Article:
Now when I say ring womb, I don’t mean a mild case, I mean three tight unforgiving rings. It took me an hour to manually manipulate these into giving ways enough to get a rather large ram lamb out, whilst having to contend with her kicking me in the face and stomach.

Then there was Ivan, a big name for a little man, he was born as a twin but clearly shouldn’t have been! He was minute, a full 3kgs lighter than his sibling. The ewe was down as a single but decided to give me twins instead. He became very weak, very quickly after birth and had little to no sucking reflex. I immediately milked 100mls of colostrum off his dam and gave it to him via a stomach tube.

I repeated this every 2hrs, including through the night and was amazed to find him up and about of his own accord the following morning. He remained a little aloof but took himself to his dam to feed, I thought we were set to continue progressing in this way, but sadly it was not to be and I lost him a few days later.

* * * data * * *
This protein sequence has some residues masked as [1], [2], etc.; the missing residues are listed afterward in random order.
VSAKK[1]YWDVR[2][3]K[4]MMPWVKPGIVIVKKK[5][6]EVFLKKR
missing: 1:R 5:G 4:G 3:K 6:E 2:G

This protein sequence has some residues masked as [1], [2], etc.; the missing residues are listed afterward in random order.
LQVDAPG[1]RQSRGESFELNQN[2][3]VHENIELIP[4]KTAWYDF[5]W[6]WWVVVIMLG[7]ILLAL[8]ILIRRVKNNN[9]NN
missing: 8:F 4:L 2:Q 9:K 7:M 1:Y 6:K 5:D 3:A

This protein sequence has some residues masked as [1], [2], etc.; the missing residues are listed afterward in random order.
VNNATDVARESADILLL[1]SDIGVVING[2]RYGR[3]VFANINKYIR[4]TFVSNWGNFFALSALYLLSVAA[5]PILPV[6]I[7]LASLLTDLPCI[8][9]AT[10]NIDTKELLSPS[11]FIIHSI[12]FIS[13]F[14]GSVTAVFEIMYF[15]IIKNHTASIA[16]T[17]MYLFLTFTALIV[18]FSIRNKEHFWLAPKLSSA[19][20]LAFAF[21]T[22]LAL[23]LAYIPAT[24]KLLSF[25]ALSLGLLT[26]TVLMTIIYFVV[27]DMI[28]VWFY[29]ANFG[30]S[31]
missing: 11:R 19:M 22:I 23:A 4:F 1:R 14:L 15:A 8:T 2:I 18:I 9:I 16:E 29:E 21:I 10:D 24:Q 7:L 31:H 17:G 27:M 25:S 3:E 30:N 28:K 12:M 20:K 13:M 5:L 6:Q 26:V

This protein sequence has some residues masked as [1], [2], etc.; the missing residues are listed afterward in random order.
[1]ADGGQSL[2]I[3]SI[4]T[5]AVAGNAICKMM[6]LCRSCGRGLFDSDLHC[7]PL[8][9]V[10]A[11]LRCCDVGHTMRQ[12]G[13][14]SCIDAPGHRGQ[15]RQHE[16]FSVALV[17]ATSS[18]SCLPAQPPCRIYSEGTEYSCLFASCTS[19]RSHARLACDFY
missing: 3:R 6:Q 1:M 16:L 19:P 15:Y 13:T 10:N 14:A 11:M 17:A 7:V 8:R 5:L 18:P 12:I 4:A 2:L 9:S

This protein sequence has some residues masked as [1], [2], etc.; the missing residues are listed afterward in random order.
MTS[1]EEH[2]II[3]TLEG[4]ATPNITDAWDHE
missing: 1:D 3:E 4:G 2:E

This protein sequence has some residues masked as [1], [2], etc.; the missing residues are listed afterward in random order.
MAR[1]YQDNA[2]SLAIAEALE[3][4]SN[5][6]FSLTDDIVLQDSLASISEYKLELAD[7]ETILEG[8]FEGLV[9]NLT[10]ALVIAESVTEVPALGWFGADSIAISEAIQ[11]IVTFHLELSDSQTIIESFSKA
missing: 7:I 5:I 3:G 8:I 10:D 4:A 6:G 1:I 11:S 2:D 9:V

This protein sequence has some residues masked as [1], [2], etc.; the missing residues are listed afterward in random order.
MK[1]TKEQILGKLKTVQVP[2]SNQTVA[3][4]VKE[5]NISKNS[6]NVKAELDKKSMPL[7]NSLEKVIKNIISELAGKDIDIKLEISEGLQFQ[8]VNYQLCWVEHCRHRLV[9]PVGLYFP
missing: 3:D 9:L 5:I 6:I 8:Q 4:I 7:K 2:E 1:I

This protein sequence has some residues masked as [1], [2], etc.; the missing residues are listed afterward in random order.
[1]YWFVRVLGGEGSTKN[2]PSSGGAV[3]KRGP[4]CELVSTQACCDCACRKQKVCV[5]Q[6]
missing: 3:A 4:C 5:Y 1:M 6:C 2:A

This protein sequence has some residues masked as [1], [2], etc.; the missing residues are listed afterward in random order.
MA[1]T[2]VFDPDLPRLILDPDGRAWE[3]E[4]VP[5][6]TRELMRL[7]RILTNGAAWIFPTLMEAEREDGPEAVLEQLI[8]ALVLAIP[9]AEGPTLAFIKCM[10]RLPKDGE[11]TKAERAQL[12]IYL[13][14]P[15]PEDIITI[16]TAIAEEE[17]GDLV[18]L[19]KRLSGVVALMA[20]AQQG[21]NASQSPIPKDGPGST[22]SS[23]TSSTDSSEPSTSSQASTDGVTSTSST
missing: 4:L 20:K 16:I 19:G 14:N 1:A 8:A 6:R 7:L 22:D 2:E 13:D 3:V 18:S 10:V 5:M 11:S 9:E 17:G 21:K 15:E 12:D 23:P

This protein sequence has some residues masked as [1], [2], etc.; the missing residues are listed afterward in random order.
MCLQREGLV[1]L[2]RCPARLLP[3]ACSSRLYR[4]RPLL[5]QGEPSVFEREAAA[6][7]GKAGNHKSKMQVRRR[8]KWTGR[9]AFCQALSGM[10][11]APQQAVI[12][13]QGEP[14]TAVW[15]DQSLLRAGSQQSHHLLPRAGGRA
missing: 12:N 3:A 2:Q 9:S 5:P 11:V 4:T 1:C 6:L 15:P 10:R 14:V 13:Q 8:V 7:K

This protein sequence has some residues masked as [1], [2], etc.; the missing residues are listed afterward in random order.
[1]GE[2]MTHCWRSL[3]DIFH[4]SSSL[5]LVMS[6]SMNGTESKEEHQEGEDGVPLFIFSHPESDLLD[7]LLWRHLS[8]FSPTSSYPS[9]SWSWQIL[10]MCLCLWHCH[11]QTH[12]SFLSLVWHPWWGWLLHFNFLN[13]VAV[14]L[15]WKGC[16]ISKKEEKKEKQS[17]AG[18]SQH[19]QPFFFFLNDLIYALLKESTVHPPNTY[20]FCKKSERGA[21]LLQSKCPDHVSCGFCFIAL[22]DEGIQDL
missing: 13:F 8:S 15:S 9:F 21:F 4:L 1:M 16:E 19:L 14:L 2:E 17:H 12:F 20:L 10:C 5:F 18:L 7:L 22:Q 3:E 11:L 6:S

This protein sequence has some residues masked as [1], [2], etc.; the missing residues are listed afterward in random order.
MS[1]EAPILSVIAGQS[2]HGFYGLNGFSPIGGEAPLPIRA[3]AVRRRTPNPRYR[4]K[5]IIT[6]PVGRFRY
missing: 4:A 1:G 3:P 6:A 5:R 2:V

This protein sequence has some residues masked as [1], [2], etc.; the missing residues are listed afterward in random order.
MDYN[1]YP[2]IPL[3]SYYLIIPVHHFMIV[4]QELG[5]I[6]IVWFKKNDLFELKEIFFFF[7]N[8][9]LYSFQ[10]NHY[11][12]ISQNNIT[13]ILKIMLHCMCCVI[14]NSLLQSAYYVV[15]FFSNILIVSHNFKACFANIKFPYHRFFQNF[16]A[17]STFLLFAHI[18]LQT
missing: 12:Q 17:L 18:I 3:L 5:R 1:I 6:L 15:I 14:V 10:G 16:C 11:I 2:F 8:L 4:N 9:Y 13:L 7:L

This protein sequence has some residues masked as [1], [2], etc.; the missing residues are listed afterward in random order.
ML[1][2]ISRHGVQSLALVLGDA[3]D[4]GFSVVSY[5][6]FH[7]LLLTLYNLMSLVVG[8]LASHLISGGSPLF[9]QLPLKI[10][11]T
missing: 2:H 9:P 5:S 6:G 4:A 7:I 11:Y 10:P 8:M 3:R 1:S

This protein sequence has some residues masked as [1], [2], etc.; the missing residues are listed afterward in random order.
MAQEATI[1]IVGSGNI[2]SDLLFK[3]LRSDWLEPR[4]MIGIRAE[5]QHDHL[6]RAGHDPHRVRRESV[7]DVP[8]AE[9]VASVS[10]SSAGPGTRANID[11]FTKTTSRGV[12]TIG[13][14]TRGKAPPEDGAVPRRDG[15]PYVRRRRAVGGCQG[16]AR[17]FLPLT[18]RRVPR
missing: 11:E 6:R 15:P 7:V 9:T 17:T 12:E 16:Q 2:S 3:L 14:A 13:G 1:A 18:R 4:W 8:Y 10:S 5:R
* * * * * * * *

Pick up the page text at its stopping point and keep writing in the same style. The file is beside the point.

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Now the best!

I think the best moment of this season has to be when Tilly the sock lamb was adopted by Nancy the ewe! Tilly was an orphan lamb from a friend of mine’s farm, she was nearly a week old and very much used to being bottle fed by a being with two legs, not four!

As Nancy had her ram lamb, I tied Tilly’s legs together so she couldn’t run off after me and emptied the contents of what was left of the sack the ram had been born in, there wasn’t much so I also placed the sack membrane around her rear and rubbed as much fluid over her head and body as I could.

I left the pen, then hid watching through a crack in the boarding, I held my breath as Nancy approached her, sniffing the membrane, then going back to the ram and finally back to Tilly, she then began to ‘clean’ her. I was so pleased! But we weren’t out of the woods yet, even if Nancy accepted Tilly as her own, would Tilly accept her?